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النشر الإلكتروني

Ring in the love of truth and right,
Ring in the common love of good.

Ring out old shapes of foul disease;

Ring out the narrowing lust of gold;
Ring out the thousand wars of old,
Ring in the thousand years of peace.

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Written December 30, 1816, on a challenge from Leigh Hunt, who printed both his and Keats's sonnets in his paper, The Examiner.

THE poetry of earth is never dead:

When all the birds are faint with the hot sun, And hide in cooling trees, a voice will run From hedge to hedge about the new-mown mead; That is the Grasshopper's he takes the lead

In summer luxury, he has never done

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With his delights; for when tired out with fun,
He rests at ease beneath some pleasant weed.
The poetry of earth is ceasing never:

On a lone winter evening, when the frost

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Has wrought a silence, from the stove there shrills

The Cricket's song, in warmth increasing ever,
And seems to one, in drowsiness half lost,

The Grasshopper's among some grassy hills.

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SELECTIONS FROM SNOW-BOUND

JOHN GREENLEAF WHITTIER

THE FATHER

OUR father rode again his ride
On Memphremagog's wooded side;
Sat down again to moose and samp
In trapper's hut and Indian camp;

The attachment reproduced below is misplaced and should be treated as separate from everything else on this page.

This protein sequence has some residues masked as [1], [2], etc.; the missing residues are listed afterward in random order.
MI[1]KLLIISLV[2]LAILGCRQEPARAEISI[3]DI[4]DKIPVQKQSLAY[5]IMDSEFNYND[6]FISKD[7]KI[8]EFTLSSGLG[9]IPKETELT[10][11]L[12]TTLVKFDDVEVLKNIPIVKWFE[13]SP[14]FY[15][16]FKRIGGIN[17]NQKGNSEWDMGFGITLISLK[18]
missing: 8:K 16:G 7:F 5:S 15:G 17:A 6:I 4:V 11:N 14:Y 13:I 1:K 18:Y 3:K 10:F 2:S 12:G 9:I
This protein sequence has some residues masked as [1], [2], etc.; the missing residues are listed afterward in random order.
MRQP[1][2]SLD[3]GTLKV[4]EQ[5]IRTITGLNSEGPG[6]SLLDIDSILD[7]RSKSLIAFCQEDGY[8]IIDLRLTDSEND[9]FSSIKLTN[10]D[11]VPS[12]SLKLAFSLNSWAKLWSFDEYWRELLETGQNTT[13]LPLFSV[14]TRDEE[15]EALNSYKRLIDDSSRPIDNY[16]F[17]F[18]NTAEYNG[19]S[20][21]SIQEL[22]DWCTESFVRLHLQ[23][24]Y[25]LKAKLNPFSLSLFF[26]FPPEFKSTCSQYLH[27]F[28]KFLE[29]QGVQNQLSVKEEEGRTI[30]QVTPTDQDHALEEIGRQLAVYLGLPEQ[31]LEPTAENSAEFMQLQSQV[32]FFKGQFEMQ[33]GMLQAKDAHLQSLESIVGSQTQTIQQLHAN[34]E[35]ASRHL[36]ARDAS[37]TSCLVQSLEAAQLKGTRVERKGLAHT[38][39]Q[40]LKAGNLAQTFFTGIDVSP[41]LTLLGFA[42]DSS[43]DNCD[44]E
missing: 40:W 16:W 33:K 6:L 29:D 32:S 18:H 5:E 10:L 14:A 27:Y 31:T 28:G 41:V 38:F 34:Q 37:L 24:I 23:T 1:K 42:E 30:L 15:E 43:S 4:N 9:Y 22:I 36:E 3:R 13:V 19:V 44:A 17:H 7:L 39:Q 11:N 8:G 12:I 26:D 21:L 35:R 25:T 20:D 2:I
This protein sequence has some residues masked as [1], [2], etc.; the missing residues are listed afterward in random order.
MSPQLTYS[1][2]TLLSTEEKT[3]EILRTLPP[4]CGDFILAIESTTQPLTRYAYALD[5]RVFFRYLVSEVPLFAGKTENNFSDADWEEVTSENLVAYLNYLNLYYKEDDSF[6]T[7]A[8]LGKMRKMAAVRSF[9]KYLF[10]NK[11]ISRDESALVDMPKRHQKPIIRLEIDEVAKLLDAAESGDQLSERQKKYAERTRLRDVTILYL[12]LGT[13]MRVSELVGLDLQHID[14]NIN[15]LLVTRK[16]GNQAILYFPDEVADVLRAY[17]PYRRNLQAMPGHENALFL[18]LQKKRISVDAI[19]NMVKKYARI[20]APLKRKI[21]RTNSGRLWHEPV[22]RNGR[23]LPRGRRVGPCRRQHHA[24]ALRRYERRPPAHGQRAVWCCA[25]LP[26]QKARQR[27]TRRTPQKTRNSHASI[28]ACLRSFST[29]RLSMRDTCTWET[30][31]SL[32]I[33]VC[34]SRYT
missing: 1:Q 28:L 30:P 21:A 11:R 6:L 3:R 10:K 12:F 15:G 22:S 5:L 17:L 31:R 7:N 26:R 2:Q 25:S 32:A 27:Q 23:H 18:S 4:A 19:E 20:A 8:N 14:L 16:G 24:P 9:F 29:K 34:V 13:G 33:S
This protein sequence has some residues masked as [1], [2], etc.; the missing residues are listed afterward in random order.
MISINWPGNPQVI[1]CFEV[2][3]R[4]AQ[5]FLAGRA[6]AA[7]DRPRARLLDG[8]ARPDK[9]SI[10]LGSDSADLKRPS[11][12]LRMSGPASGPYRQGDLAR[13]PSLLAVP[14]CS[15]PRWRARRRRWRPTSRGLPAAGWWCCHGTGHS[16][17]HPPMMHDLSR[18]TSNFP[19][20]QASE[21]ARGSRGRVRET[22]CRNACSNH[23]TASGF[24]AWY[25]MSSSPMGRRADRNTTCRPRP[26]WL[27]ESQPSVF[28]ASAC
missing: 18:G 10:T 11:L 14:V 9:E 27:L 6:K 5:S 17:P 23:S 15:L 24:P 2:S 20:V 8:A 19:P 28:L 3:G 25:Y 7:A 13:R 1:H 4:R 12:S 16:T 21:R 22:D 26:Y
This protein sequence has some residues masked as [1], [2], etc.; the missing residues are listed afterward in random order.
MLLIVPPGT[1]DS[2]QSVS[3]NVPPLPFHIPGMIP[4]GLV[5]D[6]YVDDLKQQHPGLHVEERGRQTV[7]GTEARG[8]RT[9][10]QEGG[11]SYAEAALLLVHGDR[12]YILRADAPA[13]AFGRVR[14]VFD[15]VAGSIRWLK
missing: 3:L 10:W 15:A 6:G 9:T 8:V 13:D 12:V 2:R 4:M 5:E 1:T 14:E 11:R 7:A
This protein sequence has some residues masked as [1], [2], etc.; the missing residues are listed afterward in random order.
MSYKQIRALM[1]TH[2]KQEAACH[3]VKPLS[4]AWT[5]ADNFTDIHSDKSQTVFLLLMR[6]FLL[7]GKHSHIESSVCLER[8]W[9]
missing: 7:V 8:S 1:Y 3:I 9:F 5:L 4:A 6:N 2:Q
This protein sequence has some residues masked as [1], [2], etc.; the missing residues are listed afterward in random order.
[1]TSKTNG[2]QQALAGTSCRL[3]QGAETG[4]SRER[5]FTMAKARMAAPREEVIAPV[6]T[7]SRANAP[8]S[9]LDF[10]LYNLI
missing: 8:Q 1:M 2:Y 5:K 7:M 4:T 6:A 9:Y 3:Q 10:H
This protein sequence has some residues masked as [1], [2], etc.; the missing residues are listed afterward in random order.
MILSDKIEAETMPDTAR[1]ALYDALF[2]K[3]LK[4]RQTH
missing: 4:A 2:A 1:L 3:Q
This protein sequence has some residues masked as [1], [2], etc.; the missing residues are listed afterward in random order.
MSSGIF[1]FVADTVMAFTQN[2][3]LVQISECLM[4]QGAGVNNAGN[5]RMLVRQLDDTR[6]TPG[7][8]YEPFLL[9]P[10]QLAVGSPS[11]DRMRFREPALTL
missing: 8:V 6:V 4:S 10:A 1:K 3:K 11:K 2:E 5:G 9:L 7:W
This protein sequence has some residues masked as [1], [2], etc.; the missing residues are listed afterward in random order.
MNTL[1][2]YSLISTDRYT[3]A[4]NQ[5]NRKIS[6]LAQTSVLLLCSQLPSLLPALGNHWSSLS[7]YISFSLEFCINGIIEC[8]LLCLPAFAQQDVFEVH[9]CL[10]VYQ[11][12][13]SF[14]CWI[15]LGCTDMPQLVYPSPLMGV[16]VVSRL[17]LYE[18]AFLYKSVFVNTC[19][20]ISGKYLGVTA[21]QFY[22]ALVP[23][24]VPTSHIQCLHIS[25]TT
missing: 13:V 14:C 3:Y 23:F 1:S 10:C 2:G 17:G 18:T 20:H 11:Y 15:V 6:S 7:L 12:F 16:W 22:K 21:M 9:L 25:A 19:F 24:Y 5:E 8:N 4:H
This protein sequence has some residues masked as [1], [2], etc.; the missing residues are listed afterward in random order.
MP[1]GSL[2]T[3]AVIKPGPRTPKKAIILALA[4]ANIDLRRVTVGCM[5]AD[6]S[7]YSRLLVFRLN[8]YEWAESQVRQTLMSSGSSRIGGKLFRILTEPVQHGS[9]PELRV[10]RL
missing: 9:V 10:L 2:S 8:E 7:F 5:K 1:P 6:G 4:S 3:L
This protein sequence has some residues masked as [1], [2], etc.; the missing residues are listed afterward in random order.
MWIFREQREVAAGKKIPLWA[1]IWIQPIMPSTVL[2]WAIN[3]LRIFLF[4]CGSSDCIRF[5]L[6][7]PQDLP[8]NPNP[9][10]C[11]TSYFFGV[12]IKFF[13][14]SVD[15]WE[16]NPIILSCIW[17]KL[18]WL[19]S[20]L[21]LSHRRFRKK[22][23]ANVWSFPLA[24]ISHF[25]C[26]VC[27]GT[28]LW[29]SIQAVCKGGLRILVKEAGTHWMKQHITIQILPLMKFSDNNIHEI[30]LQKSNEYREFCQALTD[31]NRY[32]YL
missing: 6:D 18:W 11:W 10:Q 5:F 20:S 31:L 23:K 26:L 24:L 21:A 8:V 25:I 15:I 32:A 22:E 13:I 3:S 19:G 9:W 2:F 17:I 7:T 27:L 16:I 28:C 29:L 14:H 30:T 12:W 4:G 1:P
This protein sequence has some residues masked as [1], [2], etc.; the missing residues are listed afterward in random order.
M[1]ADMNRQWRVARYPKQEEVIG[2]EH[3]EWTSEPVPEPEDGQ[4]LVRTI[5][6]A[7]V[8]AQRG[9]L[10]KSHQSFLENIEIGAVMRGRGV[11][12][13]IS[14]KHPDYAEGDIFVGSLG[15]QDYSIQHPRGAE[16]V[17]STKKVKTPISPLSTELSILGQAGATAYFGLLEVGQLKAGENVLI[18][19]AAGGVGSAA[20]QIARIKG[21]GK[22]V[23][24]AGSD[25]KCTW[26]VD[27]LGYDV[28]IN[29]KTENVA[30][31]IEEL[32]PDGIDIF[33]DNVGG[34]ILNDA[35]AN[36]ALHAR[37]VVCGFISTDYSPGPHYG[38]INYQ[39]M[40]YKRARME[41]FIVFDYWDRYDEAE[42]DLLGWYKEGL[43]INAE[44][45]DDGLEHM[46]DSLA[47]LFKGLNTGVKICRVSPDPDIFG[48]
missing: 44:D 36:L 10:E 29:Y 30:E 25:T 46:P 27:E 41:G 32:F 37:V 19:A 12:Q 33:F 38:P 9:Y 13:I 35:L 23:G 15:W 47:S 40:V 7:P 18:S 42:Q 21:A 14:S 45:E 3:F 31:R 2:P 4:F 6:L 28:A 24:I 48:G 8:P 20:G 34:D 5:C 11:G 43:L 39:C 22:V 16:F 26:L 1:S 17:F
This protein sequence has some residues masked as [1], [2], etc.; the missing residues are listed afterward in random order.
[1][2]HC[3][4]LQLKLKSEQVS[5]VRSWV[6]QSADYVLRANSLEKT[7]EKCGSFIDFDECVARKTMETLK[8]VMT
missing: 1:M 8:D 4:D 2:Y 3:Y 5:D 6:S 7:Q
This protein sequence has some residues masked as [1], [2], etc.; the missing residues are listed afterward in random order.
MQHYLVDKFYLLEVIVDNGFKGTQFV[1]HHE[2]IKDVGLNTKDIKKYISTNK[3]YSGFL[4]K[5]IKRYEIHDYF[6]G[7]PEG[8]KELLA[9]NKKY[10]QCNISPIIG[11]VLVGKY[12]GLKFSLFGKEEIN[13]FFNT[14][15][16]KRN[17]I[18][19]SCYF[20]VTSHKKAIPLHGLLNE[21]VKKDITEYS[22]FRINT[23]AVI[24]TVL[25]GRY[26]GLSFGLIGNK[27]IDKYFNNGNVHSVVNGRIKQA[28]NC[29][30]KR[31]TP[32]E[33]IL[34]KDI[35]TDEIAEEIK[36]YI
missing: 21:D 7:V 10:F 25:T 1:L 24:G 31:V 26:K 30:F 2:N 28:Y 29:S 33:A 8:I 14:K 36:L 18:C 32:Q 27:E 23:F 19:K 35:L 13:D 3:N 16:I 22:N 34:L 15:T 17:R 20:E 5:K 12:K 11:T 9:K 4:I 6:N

Lived o'er the old idyllic ease
Beneath St. François' hemlock trees;
Again for him the moonlight shone
On Norman cap and bodiced zone;
Again he heard the violin play
Which led the village dance away.
And mingled in its merry whirl
The grandam and the laughing girl.
Or, nearer home, our steps he led
Where Salisbury's level marshes spread

Mile-wide as flies the laden bee;
Where merry mowers, hale and strong,
Swept, scythe on scythe, their swaths along
The low green prairies of the sea.

We shared the fishing off Boar's Head,
And round the rocky Isles of Shoals
The hake-broil on the drift-wood coals;
The chowder on the sand-beach made,
Dipped by the hungry, steaming hot,
With spoons of clam-shell from the pot.

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We heard the tales of witchcraft old,
And dream and sign and marvel told
To sleepy listeners as they lay
Stretched idly on the salted hay,
Adrift along the winding shores,

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When favoring breezes deigned to blow
The square sail of the gundelow

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And idle lay the useless oars.

THE MOTHER

OUR mother, while she turned her wheel
Or run the new-knit stocking-heel,
Told how the Indian hordes came down
At midnight on Cocheco town,
And how her own great-uncle bore
His cruel scalp-mark to fourscore.
Recalling, in her fitting phrase,

So rich and picturesque and free,
(The common unrhymed poetry
Of simple life and country ways,)
The story of her early days,

She made us welcome to her home

Old hearths grew wide to give us room;
We stole with her a frightened look

At the gray wizard's conjuring-book,

The fame whereof went far and wide
Through all the simple country-side;
We heard the hawks at twilight play,
The boat-horn on Piscataqua,
The loon's weird laughter far away;
We fished her little trout-brook, knew

4. Dover in New Hampshire.

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